First Person Singular Review (3) Charlie Parker Plays Bossa Nova

May 5, 2021 By mk

*This article includes possible spoiler

Charlie Parker Plays Bossa Nova was published in the magazine Bungakukai in July 2018, along with On a Pillow of Stone and Cream. All three novels reminisce about younger days from the narrator’s point of view (presumably Murakami himself), but only this novel is partly set abroad.

The story begins with a fictional review article of Bird Charlie Parker’s new album, published in 1963, eight years after Charlie Parker’s death. In the story, the editor accepted the fictional review written by the protagonist as an ordinary piece of music criticism without any doubts, I believe it was possible because there was no Google at that time.

At least until the 1980s, it was not uncommon for fictitious reviews and interviews (!) to appear in magazines published in Japan that covered foreign music. Strictly speaking, this may have infringed the musician’s rights, but many people knew that it was imaginary and enjoyed it as a “secondary work”. These derivative works often escalated and evolved themselves, sometimes interacted with the real world.

For example, Japan was the first country to treat Queen as a superstar. In the early days, someone discovered Queen and raved about them, and the more fans there were, the more fictional articles and cartoon characters featuring the members of Queen there were. When Queen first arrived in Japan in 1975, the members, who had not been regarded as superstars in the West until then, were surprised by the cordial welcome they received from the many fans in Tokyo, but this was not simply the result of normal promotion. When they landed at Tokyo International Airport, the fans’ accumulated fantasies intermingled with reality to create a frenzy.

Born in 1949, Murakami belongs to the older generation above the teenage girls who welcomed Queen in 1975. However, Murakami also seems to be of the generation that enjoyed the derivative works that frequently appeared in magazines covering foreign music.

The scene then shifts to recent New York, where he found “Charlie Parker Played Bossa Nova”, which he once wrote a fictional review of. However, once he had failed to buy it, he was never able to get it again. The fictional world is very fragile and can be easily lost if not followed carefully.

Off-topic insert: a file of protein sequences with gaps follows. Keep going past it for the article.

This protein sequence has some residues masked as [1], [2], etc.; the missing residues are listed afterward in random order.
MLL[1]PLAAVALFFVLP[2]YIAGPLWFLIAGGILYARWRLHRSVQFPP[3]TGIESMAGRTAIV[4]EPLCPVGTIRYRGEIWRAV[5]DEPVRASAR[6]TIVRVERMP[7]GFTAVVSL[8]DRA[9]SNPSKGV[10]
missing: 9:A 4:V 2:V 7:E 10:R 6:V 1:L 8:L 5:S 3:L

The story then moves on to a recent dream in which he met Charlie Parker. Dialogues with the dead often appear in classical literature from all over the world, including Greek tragedy.

“Never was Clytemnestra’s kiss sweeter than on the night she slew me,” she quoted (Hiyacinth, by Saki)

Another example is “Tales of Moonlight and Rain” by Akinari Ueda (1734-1809), mentioned in “Kafka on the Shore”.

Oshima: “Tales of Moonlight and Rain was written in the late Edo period by a man named Ueda Akinari. It was set, however, in the earlier Warring States period, which makes Ueda’s approach a bit nostalgic or retro.” (Kafka on the Shore, Ch.23)

If we had to sum up one of the key concepts of the Tales of Moonlight and Rain, it would be “an encounter with the dead who could not attain nirvana”. The story is about dead people who regret that they couldn’t do what they wanted to do before their death, and they wander in the real world after their death to get help from the living who can solve their wishes.

“You gave me life again, this one time. And had me play bossa nova. Nothing could make me happier. Of course being alive and actually playing would have been even more exciting. But even after dying, this was a truly wonderful experience. Since I always loved new music.”

In the story, Charlie Parker was very grateful to the protagonist for making it possible for him to do what he had left undone before he died. I don’t think Charlie Parker was a Buddhist, but from a Buddhist point of view, we can say that “he has attained Nirvana”.

In another column, Murakami wrote: “The text is open, and the reader can interpret it as they like”. This is because he knows that the reader’s interpretation brings new value and gives new life to literature, which in turn attracts new readers, creating a virtuous circle. The conversation with Charlie Parker in this story is not just an imaginary conversation with a deceased musician. In the last line of the story, Murakami asks himself, in the form of a question to the reader, what he has left behind in life, and who can complement it.

Can you believe it? You’d better. Because it happened. It really did.

[Added on July 24, 2021]
Queen’s “Teo Torriatte (Let Us Cling Together)” was used in the torch lighting scene at the opening ceremony of the Tokyo Olympics yesterday. The song is a message from Queen to the Japanese fans who discovered them in their obscurity and propelled them to stardom, with the same lyrics sung in English and Japanese.

Originally released in 1976 and included in the charity album for the 2011 earthquake and tsunami relief, the song was used in the most important moments of the opening ceremony, showing the solidarity between the world and Japan and creating a new narrative in the Olympic Games under the pandemic.

Can you believe it? You’d better. Because it happened. It really did.